Jakob Rodgers, The GazetteJakob Rodgers, The GazetteFebruary 3, 20186min467
Sixty-nine people sought prescriptions to end their lives last year under Colorado’s new aid-in-dying law, and 50 of them reportedly picked up the lethal drugs from a pharmacist. The figures from the Colorado Department of Public Health and Environment offer the first glimpse into how often Coloradans put the new law to use after voters […]

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Joey BunchJoey BunchDecember 7, 20175min507
Sen. Matt Jones of Louisville said Wednesday he plans to introduce a bill in the next session to give local governments more authority to “plan, zone, and refuse to allow oil and gas operations as they see fit — just as they do with every other industry.” Though Jones is the Senate Democrats’ appointed leader […]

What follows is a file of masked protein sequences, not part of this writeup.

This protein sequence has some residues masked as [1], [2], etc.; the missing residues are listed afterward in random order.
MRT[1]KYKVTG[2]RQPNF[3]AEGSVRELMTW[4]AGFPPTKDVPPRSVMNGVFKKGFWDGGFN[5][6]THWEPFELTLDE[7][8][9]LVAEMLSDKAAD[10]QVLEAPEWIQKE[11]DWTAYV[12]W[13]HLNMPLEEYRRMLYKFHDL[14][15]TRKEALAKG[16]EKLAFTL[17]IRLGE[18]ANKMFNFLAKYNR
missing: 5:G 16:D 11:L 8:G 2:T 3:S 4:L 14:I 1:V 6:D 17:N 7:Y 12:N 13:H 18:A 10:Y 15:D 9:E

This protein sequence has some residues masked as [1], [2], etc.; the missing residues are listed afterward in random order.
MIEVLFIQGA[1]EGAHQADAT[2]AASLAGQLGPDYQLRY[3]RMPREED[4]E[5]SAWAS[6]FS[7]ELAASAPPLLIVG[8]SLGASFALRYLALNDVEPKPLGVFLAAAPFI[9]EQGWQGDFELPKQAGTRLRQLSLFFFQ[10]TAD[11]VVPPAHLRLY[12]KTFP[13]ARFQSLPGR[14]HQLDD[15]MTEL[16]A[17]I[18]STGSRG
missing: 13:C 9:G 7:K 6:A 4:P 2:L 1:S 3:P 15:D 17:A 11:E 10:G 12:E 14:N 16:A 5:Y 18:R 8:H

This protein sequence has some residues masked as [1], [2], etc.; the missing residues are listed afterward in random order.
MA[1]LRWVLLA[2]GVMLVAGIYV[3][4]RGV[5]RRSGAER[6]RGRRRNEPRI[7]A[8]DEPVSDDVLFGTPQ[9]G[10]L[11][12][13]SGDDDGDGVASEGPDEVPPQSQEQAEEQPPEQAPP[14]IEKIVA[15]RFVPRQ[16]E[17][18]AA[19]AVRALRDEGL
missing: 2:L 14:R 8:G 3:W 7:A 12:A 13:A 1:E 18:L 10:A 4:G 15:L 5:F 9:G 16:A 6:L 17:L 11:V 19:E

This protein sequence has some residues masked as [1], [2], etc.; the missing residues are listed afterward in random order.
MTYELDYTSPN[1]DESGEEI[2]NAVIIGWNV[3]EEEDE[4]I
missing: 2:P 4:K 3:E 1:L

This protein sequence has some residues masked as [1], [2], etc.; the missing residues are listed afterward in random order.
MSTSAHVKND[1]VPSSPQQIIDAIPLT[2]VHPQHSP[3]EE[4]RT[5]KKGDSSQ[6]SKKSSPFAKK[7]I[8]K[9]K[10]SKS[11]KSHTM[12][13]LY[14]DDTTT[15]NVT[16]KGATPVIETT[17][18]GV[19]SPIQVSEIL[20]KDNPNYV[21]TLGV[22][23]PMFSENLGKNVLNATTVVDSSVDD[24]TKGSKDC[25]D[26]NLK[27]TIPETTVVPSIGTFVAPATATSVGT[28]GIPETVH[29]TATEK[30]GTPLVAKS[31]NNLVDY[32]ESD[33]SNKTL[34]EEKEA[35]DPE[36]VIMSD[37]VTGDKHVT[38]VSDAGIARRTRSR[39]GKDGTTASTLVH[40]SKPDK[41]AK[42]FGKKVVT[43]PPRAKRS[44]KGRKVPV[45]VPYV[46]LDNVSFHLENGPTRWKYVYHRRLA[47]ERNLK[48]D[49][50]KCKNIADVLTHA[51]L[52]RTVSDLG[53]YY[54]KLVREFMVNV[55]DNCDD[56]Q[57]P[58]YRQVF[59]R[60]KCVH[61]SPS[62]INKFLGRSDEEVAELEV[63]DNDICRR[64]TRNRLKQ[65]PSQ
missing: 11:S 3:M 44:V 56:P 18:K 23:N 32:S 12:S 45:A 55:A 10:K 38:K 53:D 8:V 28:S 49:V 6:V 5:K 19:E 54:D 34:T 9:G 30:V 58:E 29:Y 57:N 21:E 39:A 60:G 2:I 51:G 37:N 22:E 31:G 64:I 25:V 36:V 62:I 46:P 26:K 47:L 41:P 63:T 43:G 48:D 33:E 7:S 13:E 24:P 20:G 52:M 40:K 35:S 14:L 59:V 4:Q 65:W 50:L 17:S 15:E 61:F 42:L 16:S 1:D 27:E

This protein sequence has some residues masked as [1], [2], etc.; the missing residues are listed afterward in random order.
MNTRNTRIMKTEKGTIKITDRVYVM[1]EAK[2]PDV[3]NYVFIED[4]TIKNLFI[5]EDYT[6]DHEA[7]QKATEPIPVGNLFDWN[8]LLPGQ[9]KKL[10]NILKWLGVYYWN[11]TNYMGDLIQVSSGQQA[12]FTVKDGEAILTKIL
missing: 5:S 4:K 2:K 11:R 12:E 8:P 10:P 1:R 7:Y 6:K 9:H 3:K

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Joey BunchJoey BunchJune 29, 20173min296

The Los Angeles Times published a story this week that says California’s 6-month-old aid-in-dying law has allowed 111 terminally ill people to end their lives. That stands in stark contrast to what we know about Colorado’s new law, which took effect in December.

The advocacy group Compassion & Choices told Colorado Politics it knew of only about 10 people who had used the option, but the information was anecdotal. Our subscribers had access to our deep dive into the issue last weekend online in a cover story for our Statesman magazine titled “Aid in dying: Terminally ill Coloradans can choose to live or die under new law.”